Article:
Contemplation . Today, the nature that surrounds us is no longer admired, contemplated, but "devoured". We have become voracious, dependent on profit and results now and at all costs. The gaze on reality is increasingly rapid, distracted, superficial, while in a short time the news and the forests are burnt. Sick of consumption. This is our disease! Sick of consumption. We scramble for the latest “ app”, But the names of the neighbors are no longer known, the less one knows how to distinguish one tree from another. And, what is more serious, with this lifestyle the roots are lost, the gratitude for what is there and for those who gave it to us is lost. In order not to forget, we must return to contemplating; in order not to be distracted by a thousand useless things, it is necessary to find silence again; so that the heart does not become sick, it is necessary to stop. It's not easy. For example, we need to free ourselves from the imprisonment of the cell phone, to look in the eyes of those around us and the creation that has been given to us.
Contemplating is giving oneself time to be silent, to pray, so that harmony returns to the soul, the healthy balance between head, heart and hands; between thought, feeling and action. Contemplation is the antidote to hasty, superficial and inconclusive choices. Those who contemplate learn to feel the ground that supports them, they understand that they are not alone and meaningless in the world. He discovers the tenderness of God's gaze and understands that he is precious. Everyone is important in God's eyes, everyone can transform a bit of a world polluted by human voracity into the good reality desired by the Creator. Those who know how to contemplate, in fact, do not sit idle, but get busy concretely. Contemplation leads you to action, to do.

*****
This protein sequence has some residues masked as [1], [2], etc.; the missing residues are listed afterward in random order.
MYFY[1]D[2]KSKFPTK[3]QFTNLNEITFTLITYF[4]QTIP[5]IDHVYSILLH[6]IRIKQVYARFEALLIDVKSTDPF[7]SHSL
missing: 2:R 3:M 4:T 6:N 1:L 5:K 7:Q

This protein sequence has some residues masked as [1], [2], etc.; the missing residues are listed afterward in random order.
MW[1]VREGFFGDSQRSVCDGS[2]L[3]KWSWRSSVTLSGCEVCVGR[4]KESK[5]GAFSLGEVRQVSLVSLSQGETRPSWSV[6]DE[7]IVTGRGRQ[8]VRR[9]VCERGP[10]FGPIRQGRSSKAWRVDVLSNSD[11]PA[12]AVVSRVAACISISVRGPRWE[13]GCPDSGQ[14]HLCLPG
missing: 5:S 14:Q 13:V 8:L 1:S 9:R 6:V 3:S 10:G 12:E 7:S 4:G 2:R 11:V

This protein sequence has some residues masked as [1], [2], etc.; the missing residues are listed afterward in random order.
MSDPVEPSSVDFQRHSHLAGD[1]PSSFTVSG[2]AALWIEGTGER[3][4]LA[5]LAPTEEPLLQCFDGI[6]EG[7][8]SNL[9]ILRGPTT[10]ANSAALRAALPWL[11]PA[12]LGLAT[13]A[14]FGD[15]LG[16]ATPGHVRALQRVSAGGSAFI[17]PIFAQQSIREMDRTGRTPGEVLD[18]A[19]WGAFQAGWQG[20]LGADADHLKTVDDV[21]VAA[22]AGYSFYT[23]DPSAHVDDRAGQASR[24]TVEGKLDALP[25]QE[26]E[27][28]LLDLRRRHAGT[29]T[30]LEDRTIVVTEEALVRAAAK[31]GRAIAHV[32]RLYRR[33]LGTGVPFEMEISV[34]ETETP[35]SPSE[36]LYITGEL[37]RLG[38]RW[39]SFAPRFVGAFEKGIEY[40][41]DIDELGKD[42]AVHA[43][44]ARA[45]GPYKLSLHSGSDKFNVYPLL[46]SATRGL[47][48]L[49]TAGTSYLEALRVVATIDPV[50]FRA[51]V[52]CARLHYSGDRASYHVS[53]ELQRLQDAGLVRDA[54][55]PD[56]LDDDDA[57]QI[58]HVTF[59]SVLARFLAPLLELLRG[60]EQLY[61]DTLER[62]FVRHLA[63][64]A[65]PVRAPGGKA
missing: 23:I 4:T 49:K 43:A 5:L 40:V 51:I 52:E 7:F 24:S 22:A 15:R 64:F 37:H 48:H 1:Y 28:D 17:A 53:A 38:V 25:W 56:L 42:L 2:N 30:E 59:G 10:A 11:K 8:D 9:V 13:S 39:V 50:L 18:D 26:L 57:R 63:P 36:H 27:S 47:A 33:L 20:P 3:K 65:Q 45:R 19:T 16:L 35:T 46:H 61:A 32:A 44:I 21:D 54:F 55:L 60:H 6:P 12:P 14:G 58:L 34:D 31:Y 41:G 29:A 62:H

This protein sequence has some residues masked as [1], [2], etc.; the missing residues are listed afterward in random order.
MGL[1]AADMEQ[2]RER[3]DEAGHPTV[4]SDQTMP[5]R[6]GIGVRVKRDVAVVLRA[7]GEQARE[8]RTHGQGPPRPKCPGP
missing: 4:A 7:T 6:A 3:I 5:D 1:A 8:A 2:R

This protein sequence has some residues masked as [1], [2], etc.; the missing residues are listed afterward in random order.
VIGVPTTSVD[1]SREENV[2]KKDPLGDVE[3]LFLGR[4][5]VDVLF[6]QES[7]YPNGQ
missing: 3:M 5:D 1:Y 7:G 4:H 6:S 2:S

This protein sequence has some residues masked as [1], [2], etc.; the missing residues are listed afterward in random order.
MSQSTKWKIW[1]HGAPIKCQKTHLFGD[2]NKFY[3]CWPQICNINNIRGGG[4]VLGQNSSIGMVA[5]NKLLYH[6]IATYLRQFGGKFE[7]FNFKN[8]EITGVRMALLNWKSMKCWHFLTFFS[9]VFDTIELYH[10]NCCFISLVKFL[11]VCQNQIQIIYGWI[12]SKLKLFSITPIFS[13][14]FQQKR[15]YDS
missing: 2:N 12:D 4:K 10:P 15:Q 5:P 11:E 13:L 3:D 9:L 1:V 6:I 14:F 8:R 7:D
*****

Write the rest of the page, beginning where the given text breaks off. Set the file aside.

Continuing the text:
Here is the second word: compassionIt is the fruit of contemplation. How is it understood that someone is a contemplative, that he has assimilated the gaze of God? If he has compassion for others - compassion is not saying: "I feel sorry for this ...", compassion is "suffering with" -, if it goes beyond excuses and theories, to see in others brothers and sisters to cherish. What Carlo Petrini finally said about brotherhood. This is the proof, because so does the gaze of God who, despite all the evil we think and do, always sees us as beloved children. He does not see individuals, but children, he sees brothers and sisters of a single family, who live in the same house. We are never strangers to his eyes. His compassion is the opposite of our indifference. Indifference - I allow myself the somewhat vulgar word - is that indifference that enters the heart, the mentality, and that ends with a "who gets by". Compassion is the opposite of indifference.